US 573044 A
Abstract available in
Claims available in
Description (OCR text may contain errors)
No. 573,044. Patented Dec. 15, 1896.
UNITED STATES PATENT OFFICE.
THOMAS SEELY, OF TAMPA, FLORIDA.
SPECIFICATION forming p.rt of Letters Patent No. 573,044, dated December 15, 1896.
Application filed March 13,1896. Serial No. 583,025. (No model.)
To all whom it muy c0nccr::
Be it known that I, THOMAS SEELY, a citizen of the United States, residing at Tampa, in the county of Hillsborough and State of Florida, have invented certain new and useful Improvements in Nut-Locks, of which the following is a speoification.
My invention relates to a new and useful improvement in nut-looks, and has for its object to provide such a device that may be secured in any position upon its bolt, from which it cannot be moved by accident or vibration and yet may at any time be unlocked and run off or tightened upon and again locked in a new position. With these ends in view my invention consists in the details of construction and combination of elements hereinafter set forth and then specifically designated by the claim.
In order that those skilled in the art to which this invention appertains may understand how to make and use the same, I will describe its construction and operation in detail, referring by letter to the accompanying drawings, formin g a part of this specification,
and in which- Figure l is a central section of a bolt and nut, the former having a groove or spline formed therein for the reception of the locking-key, the latter being shown in a position to be inserted within said groove; Fig. 2, a similar view showing the looking-key after being driven home; Fig. 3, a section at the line x ac of Fig. l; Fig. 4, a section at the line y y of Fig. 2; Fig. 5, a detailed perspeotive view of the looking-key; and Figs. (5, 7, 8, and 9, slight modifioations in the form of said looking-key.
In carrying out my invention, as shown in Figs. 1, 2, 3, 4:, and 5, the bolt A is provided with a spline or groove B, so that when the nut C is run upon said bolt a keyway is formed for the entrance and guidanee of the key D, which latter is formed with a body E, prolongated to provide a bit F, for the purpose heroinafter set forth, and this body is grooved to form cutting-ridges G, the ends of which are undercut at J, thereby producing the effect of a cutting-tool or cold-chisel. The key is also provided with a head K, by means of which it may be driven, and the under side of this head forms a shoulder L, adapted to come into contact with the nut when driven home.
In practice the nut, of ordinary construction, after having been run upon the bolt, is locked iu any desired position by placing the key in the groove B, the bit serving to pass under the threads of the nut, so as to hold the key against displacement, when the latter is driven with su ffioient force for the edges J to cut their way through the threads of the nut, thereby securely locking the nut against rotation, as shown in Figs. 2 and 4l.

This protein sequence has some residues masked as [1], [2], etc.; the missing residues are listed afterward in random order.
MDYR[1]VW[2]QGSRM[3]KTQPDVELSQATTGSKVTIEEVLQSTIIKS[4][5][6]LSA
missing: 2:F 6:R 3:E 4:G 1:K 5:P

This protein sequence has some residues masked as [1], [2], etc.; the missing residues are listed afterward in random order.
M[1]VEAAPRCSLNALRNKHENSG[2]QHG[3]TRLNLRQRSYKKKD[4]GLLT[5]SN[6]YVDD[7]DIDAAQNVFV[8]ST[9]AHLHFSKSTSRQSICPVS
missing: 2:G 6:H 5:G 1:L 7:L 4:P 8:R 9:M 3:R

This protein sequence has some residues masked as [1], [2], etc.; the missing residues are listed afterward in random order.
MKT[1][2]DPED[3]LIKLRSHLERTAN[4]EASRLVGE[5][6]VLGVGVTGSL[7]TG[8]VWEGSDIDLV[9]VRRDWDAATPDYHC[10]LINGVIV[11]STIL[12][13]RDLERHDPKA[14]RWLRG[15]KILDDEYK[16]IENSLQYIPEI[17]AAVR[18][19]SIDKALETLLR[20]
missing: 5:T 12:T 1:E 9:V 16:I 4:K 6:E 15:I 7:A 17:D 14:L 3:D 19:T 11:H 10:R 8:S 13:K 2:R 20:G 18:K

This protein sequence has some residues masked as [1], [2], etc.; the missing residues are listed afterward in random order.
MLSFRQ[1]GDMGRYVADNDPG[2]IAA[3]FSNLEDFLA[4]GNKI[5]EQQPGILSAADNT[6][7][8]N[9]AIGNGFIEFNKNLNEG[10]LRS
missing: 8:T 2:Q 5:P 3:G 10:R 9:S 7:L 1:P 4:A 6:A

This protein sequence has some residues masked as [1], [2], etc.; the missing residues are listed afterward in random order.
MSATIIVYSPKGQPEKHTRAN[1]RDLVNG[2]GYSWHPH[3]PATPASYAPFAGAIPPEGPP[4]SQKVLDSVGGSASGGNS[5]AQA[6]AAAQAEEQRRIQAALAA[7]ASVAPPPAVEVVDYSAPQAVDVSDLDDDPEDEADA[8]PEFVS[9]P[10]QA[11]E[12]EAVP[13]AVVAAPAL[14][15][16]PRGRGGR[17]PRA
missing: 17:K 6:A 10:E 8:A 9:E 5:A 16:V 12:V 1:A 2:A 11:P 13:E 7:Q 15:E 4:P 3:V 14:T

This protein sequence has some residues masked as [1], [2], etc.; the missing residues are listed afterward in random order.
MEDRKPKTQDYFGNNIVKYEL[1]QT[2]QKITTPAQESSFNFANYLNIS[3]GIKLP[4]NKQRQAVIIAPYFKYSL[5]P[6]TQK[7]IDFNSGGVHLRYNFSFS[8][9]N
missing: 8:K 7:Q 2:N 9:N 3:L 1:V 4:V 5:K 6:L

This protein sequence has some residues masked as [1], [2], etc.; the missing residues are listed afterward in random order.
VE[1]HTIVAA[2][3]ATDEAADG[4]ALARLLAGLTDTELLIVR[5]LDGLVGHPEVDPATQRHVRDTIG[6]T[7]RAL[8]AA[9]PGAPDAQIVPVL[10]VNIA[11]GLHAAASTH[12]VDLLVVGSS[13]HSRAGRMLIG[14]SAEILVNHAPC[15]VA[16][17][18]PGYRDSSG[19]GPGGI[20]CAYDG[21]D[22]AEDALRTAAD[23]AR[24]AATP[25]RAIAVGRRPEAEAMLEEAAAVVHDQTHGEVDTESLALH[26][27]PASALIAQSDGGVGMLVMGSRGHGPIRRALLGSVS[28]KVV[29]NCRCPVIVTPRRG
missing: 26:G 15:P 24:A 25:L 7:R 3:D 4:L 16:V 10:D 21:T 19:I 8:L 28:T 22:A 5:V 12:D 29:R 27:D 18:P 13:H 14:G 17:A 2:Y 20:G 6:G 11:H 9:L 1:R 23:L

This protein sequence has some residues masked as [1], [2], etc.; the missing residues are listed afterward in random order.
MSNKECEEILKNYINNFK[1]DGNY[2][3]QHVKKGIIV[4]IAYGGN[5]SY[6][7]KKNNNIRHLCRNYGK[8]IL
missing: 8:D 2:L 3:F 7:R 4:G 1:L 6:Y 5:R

When the key is being driven home, as just described, a chip will be cut from the nut by each of the cutting edges J, and since the bit is reduced in thickness these chips will pass within the space between the n ut and said bit.
If at any time it should become necessary to revolve the nut for the purpose of hacking it off the bolt or setting it up still further, this may be accomplished by withdrawing the key and after the nut has been revolved reinserting said key and driving it home, as before described, when it will again make its way by cutting chips from the threads of the nut.
In using my invention I have found that by-slightly taperin g the ridges Gr the key Will be more firml y embedded in the nut, whereby it will not be so likely to jar loose as-would be the case were these ridges parallel with the back of the key.
In the modifications shown in Figs. 6, 7, 8, and 9 I have illustrated several forms of keys in crosssection adapted to produce the same result as that before described, and for certain classes of work a key whose cross-section is an oblique-angled parallelogram, as shown in Fig. 9, is the most advantageous, in that the cost of production is reduced and that a smaller amount of the stock of the bolt is re quired to be cut away.
Of course it will be understood that any change in the cross-section of the portion of the key which enters the groove B will necessitatea corresponding change in said groove.
Having thus fully described my invention, what I claim as newand useful is- In a nut-lock, a bolt havinga groove formed therein, a nut threaded on said bolt, a key adapted to slide in said groove, said key hav- ICO ing a head with a shoulder to limit its move In testm 0ny whereof 1 have have hereunto ment, euttngridges formed on one edge of aflixed my signature 1 the presence of two the key, ending in an undereut"foming a subscribng witnesses.
shoulder and a pointed cutting-surface and a bit having a beve1ed surface leading to the undercut portion, as and for the purpose described. V
THOMAS SEELY. Wibnesses:
S. S. \VILLIAMSON, E. 1-I. BRACK.